It has long been speculated that most motorcyclists in Liberia, especially in greater Monrovia, are foreigners. We do not know whether or not this is true. If it is, then we can understand why they would be so quick to take the law into their own hands, The violence with which the cyclists retaliated for the death of their fellow rider, even to the extent of openly challenging the Liberian National Police (LNP) and burning down a police depot, as happened last Thursday at the Paynesville Red Light, leaves many wondering if perhaps the authorities have lost control of this growing transportation sector.
The question of the identity of motorcyclists is no attempt to exonerate (clear, excuse) the LNP officer who allegedly hit a rider on the head with a baton, causing his sudden death. We think that particular incident, which sparked last Thursday’s riot, should be thoroughly investigated, to determine what led the officer to that fatal action. If he acted unnecessarily, he should be prosecuted.
The police should strive at all cost and at all times to refrain from taking lethal (deadly) action when faced with a potentially riotous situation. It is part of their code of conduct. Hopefully it is part of their training. The Bible warns us not to take a life we cannot replace.
The National Police Academy, in its training of riot squads and all other officers, should require recurring practical and theoretical instruction on how to be firm and decisive without being deadly. They, like the rest of us, have seen in the United States and elsewhere the results of rash and lethal police action. It can lead to devastating consequences, particularly death of the victim and life imprisonment or worse for the perpetrator, not to mention weeks, often months of protests and other disturbances in communities, sometimes spreading nationwide.
Teaching alternatives to lethal action should therefore be one of the key components of police AND military training.
We repeat what President W.V.S. Tubman told a young reporter in the late 1960s as the two one day passed a group of well armed soldiers seated in a corner on the fourth floor of the Executive Mansion. “Be careful with those ones,” the President told the reporter. “They are mean men.”
The nature of the beast, one might say. For as aforementioned, military and Para-military officers throughout the world, even some that hail from good families, can be lethal in their interactions with others. This does not mean that all have to be that way. It can depend on temperament, but, to some extent, also on upbringing and training. This is why we urge the Police Academy—and by the same token—all military and Para-military training institutions, to expose their commissioned and non-commissioned officers to alternatives to lethal force. It is possible, for example, for individual officers to be equipped with teargas that can be used when faced with a potentially dangerous or violent individual or crowd, as was the case last Thursday.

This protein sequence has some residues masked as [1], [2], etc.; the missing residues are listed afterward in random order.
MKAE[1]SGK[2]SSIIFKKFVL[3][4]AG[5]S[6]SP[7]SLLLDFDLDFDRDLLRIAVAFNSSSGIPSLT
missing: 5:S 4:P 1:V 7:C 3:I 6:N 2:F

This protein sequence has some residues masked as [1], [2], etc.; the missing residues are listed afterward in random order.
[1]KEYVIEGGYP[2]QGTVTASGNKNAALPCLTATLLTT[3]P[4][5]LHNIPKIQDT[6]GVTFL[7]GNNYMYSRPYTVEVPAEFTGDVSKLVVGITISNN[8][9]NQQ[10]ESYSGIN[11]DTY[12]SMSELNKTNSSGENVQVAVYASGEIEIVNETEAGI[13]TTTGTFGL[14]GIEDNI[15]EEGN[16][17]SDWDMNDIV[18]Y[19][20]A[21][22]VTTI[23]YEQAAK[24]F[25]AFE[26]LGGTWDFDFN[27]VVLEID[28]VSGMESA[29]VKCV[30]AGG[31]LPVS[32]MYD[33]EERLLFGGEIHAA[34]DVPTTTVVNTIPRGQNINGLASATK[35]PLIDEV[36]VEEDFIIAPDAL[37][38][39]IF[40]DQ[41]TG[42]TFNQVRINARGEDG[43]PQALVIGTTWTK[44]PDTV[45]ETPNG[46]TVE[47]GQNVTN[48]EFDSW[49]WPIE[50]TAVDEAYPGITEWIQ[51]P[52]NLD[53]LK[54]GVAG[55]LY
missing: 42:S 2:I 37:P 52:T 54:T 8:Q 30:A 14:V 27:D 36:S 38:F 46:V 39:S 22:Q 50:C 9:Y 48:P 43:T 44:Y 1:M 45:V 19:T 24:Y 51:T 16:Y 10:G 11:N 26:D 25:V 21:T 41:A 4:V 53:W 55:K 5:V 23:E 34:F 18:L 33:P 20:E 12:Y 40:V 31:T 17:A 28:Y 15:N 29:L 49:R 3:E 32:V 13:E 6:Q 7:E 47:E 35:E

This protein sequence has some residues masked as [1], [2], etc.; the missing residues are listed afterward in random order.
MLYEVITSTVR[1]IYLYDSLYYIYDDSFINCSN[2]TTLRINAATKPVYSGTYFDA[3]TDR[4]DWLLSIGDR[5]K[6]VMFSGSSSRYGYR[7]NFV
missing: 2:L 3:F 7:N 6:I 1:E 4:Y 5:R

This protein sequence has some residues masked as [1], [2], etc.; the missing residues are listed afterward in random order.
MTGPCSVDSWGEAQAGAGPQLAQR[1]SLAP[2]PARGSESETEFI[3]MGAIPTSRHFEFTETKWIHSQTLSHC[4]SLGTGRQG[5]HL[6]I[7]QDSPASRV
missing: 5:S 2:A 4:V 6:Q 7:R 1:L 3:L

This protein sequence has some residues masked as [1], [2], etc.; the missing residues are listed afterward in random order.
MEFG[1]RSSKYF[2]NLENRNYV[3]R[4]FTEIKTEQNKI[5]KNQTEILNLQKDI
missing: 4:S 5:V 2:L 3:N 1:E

We raise these issues of alternatives to lethal force to save lives and to prevent chaos and confusion in society and, ultimately, to preserve the peace. As the Bible says, “the peace of God—for only He can bring true peace—passes all understanding.” But peace also supersedes everything in the lives of individuals, families, communities and nations; for without peace, nothing good can happen.
We move now from emphasis on our police to the motorcyclists. Who are they? Is it true that most of them are non-Liberians? One can then understand why they, feeling absolutely no sense of loyalty to Liberia, would be so inclined to rush in uncontrollable anger and take any action they pleased—arson, or even fatality. We are told that in the melee last Thursday, the motorcyclists stripped a police woman buck naked. But we have seen some Liberians in a rage behave in the identical way towards each other when they felt wronged, taken advantage of or confronted with deadly force. The most recent case was the West Point Ebola rampage.
The time has come for the Liberian authorities to develop and maintain an efficient, comprehensive registration of all motorcyclists, commercial and private, operating in the country. If they are found to be mostly non-Liberian, the authorities should find ways to address that. Do they have residence and work permits? Immigration and Labor should immediately look into this.
It has also been alleged that certain foreign elements are massively recruiting and financing foreign motorcyclists in Liberia. Is this true? If so, what is the motive? This could well have serious security implications and must be investigated as a matter of urgency.